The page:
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daily devotions from the early church
By James Stuart Bell, Patrick J. Kelly
ZONDERVANCopyright © 2013 James Stuart Bell
All rights reserved.
LOVE UNITES US
Finally, all of you, be like-minded, be sympathetic, love one another, be compassionate and humble. (1 Peter 3:8)
If Christ is with me, what should I fear? The waves and the sea and the anger of powerful people might be rising against me, but they are no scarier than a spider's web. Had you not detained me here, I would have left today to face those things at home. For I always say, "Lord, your will be done," not what this or that person wants me to do, but what God wants me to do. That is my strong tower, my immovable rock, my staff that never breaks. If God wants something, let it be done! If he wants me to stay here, I am grateful. But wherever he wants me to be, I am no less grateful.
Yet where I am, there you are too, and where you are, I am. For we are a single body, and the body cannot be separated from the head nor the head from the body. Distance separates us, but love unites us, and death itself cannot divide us. For my body may die, but my soul will live on and be mindful of my people.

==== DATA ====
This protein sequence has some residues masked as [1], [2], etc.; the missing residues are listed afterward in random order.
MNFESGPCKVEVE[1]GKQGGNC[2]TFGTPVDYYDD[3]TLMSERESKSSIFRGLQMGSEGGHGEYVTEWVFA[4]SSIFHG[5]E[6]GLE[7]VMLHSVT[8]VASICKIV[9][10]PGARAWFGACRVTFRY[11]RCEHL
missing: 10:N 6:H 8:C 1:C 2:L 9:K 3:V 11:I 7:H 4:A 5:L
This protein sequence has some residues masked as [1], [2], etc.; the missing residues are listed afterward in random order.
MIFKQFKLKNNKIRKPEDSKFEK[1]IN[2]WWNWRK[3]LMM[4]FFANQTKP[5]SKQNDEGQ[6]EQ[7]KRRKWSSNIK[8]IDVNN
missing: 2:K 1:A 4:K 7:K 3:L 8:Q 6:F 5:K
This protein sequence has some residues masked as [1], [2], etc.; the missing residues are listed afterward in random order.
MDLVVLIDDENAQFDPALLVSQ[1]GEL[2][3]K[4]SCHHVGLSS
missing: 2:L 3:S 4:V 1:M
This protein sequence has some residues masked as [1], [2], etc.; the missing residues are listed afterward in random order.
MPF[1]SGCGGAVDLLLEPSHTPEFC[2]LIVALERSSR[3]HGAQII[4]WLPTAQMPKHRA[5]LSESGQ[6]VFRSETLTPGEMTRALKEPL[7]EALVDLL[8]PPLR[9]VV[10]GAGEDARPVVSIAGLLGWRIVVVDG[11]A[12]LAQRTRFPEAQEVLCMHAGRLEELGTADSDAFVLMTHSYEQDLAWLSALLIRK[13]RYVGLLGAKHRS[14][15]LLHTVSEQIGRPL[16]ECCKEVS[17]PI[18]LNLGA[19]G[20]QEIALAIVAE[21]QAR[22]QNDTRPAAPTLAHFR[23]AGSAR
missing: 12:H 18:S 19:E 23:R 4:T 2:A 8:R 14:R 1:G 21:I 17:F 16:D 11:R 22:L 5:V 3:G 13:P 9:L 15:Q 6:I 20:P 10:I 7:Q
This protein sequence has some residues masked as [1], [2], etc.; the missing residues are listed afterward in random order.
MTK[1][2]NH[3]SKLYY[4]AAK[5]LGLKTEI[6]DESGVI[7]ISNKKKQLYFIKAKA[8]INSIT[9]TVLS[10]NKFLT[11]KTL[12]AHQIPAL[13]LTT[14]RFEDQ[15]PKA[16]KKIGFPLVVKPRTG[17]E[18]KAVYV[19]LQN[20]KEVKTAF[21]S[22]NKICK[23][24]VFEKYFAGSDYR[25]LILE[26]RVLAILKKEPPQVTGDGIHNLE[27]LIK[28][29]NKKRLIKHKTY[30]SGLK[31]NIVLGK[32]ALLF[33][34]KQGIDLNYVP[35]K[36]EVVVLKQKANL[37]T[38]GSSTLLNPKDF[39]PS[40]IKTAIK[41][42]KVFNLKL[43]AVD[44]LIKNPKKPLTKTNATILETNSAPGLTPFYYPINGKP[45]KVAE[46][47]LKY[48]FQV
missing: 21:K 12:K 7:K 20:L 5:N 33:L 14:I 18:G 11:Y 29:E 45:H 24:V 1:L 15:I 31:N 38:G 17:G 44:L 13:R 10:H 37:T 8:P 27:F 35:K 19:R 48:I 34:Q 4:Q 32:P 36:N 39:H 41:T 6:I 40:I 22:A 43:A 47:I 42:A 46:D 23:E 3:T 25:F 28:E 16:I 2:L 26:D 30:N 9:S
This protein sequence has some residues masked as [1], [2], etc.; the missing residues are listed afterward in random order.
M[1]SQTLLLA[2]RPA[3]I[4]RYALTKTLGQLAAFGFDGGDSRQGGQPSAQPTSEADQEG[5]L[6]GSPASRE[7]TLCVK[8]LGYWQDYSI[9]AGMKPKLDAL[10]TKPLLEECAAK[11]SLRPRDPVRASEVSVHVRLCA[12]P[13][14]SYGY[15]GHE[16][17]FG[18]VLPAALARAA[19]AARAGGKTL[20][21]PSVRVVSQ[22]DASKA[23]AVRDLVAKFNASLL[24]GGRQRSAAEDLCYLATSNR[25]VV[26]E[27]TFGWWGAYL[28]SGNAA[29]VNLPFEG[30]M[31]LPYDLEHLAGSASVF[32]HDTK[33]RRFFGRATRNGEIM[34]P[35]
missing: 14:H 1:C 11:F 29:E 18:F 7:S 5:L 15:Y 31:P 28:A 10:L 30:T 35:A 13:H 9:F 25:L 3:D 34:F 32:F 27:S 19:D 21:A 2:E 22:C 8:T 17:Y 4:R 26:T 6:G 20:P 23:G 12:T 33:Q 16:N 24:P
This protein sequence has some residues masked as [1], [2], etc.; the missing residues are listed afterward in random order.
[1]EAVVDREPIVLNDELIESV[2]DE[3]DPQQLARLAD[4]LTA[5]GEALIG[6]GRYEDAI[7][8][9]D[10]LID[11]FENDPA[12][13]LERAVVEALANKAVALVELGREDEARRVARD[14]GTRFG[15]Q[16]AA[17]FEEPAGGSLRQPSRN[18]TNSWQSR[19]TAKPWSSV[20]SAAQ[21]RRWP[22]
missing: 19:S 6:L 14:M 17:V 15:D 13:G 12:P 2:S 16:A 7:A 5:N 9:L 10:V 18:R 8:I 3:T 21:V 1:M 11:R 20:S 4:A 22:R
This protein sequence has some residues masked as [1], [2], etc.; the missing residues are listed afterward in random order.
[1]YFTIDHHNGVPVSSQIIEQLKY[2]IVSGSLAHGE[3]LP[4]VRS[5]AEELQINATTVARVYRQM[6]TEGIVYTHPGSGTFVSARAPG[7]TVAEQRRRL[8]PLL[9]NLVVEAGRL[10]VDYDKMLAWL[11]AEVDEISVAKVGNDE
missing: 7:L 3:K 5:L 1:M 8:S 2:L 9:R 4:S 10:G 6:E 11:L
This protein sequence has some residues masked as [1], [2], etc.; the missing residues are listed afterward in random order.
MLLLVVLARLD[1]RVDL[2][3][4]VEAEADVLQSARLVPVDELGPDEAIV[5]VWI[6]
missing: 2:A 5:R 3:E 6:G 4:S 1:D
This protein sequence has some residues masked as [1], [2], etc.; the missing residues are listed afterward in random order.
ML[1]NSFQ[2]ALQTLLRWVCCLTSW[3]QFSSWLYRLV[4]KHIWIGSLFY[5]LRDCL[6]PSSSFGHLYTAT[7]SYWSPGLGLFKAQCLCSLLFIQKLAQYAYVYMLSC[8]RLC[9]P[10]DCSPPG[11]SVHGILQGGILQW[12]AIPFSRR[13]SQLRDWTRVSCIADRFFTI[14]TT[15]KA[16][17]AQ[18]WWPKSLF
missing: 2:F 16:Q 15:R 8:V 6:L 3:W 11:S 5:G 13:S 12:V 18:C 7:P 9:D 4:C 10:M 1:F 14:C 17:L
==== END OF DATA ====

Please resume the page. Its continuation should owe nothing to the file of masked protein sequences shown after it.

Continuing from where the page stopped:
You are my fellow citizens, my fathers, my mothers, my brothers, my sisters, my sons, my daughters, my limbs, my body. You are my light, sweeter to me than the visible light. What the rays of the sun give me does not compare to what I get from your love. The sun's light is useful in my earthly life, but your love is fashioning a crown for me in the life to come.
THE TRANSFIGURATION IS OUR VICTORY
There he was transfigured before them. His face shone like the sun, and his clothes became as white as the light. (Matthew 17:2)
The great reason for this transfiguration was to remove the scandal of the cross from the hearts of his disciples and to prevent the humiliation of his passion from disrupting the faith of those who witnessed it—even though it was a hidden glory.
A second reason is to allow the whole body of Christ to understand the kind of transformation that it would receive as his gift. The members of the church look forward to a share in that glory that first blazed out in Christ their head.
The Lord himself had spoken of this when he foretold the splendor of his coming: "Then the just will shine like the sun in the kingdom of their Father" (Matt. 13:43). Saint Paul the Apostle bore witness to this same truth when he said, "I consider that the sufferings of the present time are not to be compared to the future glory that is to be revealed in us" (Rom. 8:18). In another place he says, "You are dead, and your life is hidden with Christ in God. When Christ, your life, is revealed, then you also will be revealed with him in glory" (Col. 3:3–4).